Star Wars
Not so long ago, not so far away

by Dan Rubey

from Jump Cut, no. 41, May 1997, pp. 2-12, 130
copyright Jump Cut: A Review of Contemporary Media, 1997, 2006

Read original essay, here reprinted from JUMP CUT 18, 1978, and followed by a current "Afterword."


The warmest thanks to my old friends Chuck Kleinhans and Julia Lesage and to JUMP CUT for reprinting my STAR WARS essay in conjunction with the re-release of George Lucas' STAR WARS Trilogy by Twentieth-Century Fox/ Lucasfilm. Along with Stephen Spielberg's JAWS (1975), Lucas' STAR WARS (1977) began a new wave of blockbuster films which reshaped Hollywood. The box office grosses of JAWS and STAR WARS showed the studios that they could make more money by using expensive special effects to create mega-hits and selling related promotional items than by spreading production dollars over a larger number of less expensive films. The 1978 essay was to some degree prescient in predicting that trend and analyzing its ideological currents.

JUMP CUT published the essay shortly after the release of what later became the first of the trilogy. STAR WARS was followed by THE EMPIRE STRIKES BACK in 1980 and RETURN OF THE JEDI in 1983, both sequels using Lucas' screenplays but directed by Richard Marquand. I overlapped slightly with the editors as graduate students at Indian University in the mid-1970s when they began publishing JUMP CUT. I remember very well the general feeling of excitement about the journal's socialist and feminist perspectives and about the application of those critical lenses to Hollywood films as well as independents, a project which gained momentum with Charlie Eckert's "Shirley Temple and the House of Rockefeller" in the second number.

I was writing a dissertation on medieval romance, analyzing fantasy and desire in Lacanian terms and social structure and historical context in terms of the work of Lucien Goldmann and Pierre Macherey. An analysis of STAR WARS, which consciously used elements of romance and fairy tales, seemed a useful parallel undertaking to teach me how popular culture actually functioned. I still remember with pleasure and appreciation the careful reading the essay received from the JUMP CUT staff, and the many requests for clarification and amplification which I incorporated.

JUMP CUT was not widely available in those days, and the essay had a brief samizdat career in xerox reproduction. It was reprinted in Peter Steven's JUMP CUT: Hollywood, Politics and Counter Cinema (Toronto: Between the Lines, 1985). That anthology, drawn from JUMP CUT's first 10 years, was never widely distributed and quickly went out of print. Twenty years later, the two STAR WARS sequels have spelled out the narrative's Oedipal subtext more clearly, identifying Darth Vader as Luke's father and Leia as his sister, and bringing Luke's Bildungsroman to final closure of the patriarchal circle with all three of his fathers and teachers smiling down from the eternal bosom of the Force. And, of course, the techniques for the kind of cultural analysis we were attempting then have become smarter and more sophisticated. Despite those later developments, the 1978 essay seems to hold up well. I haven't tried to rewrite it here beyond correcting typos and a sentence or two which no longer seemed clear. I've restored a couple of passages omitted in the anthologized version, but I've kept the book's subheadings and new paragraph breaks, all of which helped to make the original version more readable.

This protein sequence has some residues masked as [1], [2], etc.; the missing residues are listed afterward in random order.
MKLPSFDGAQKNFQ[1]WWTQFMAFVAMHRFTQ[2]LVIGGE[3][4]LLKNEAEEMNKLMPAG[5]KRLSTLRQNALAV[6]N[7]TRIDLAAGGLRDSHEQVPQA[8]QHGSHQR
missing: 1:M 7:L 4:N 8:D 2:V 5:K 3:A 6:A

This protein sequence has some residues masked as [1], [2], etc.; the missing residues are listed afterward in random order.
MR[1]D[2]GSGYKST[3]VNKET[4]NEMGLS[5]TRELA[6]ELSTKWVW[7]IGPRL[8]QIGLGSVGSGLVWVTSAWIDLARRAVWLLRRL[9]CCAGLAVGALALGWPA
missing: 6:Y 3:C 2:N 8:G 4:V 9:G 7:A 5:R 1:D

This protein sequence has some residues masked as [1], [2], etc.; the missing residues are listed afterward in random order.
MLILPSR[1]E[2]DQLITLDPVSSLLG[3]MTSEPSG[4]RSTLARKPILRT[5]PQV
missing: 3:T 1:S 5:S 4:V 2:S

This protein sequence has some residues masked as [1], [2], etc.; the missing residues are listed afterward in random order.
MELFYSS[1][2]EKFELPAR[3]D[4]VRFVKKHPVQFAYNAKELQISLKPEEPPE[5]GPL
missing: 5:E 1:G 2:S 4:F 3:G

For me, at least, the important thing is to remember that moment in JUMP CUT's early history when what we were doing seemed so new and exciting and full of possibility. I'm very pleased that this reprinting will introduce the essay to a new generation of readers and also make it available through the new technological medium of the Internet. In cyberspace, the JUMP CUT homepage can be as accessible as the STAR WARS website, and this essay and others like it will be far more widely available than any of us could have imagined twenty years ago.